Wednesday, March 2, 2011

Lori Berenson and Peruvian Anger

Berenson and Salvador
Today the NYTimes published an interesting and extensive article on the saga of leftist activist, Lori Berenson who has just been released from prison in Peru after 15 years of incarceration. She was convicted because her involvement with the revolutionary group, Tupac Amaru, although it was never clear exactly what she did with them beyond renting an apartment for some group members. She is now required to live in Lima, under supervised parole conditions, until 2015. At that point she will be forced to leave Peru and never return. While in prison, she met and married a fellow inmate and was allowed conjugal visits. In 2009, Berenson gave birth to her son Salvador. Women prisoners in Peru are allowed to care for their children up until the age of 3.

My S.O. (significant other) and I visited Peru this past summer. In Lima we stayed in the bustling, affluent and cosmopolitan district of Miraflores where Berenson's parent's pay for the apartment where she and her son, Salvador, reside. Upon moving into her place she was barraged with the rage of her neighbors who spit at her and shouted "terrorist." They protested her presence publicly and, as a result, she was unceremoniously returned to jail. And it was a fact that every person my S.O. and I spoke with in that country which included cab drivers, artists, store clerks, hotel employees, students, indigenous people and union members felt strong opposition to Lori Berenson and her struggle. Even when we pointed out that her intentions were good but she was a probably quite naive, they were unmoved by her plight.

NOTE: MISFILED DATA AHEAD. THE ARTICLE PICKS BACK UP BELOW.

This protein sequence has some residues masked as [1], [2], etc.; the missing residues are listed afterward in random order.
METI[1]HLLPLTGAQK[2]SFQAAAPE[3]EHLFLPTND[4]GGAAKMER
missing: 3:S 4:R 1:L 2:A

The reasons we could deduce for this residual anger and resentment involve the bombings, oppression and general hardship that the Peruvian people endured in the 1980's. The fear, death and destruction of that era was considerable and those who were older haven't yet recovered. The wounds are still bloody and the scars are deep. I'm convinced that Berenson, who is said to speak Spanish with a Peruvian accent now, will never attain any degree of acceptance there.

The gist of what Peruvians said about her was, why doesn't she fix things in her own country before coming here and screwing around with ours? We took that advice to heart, and although we photographed and cheered many marches and demonstrations in that very activist country, we were cautious about joining the militants in their ranks. There is certainly much here in the USA that desperately needs our resources and attention.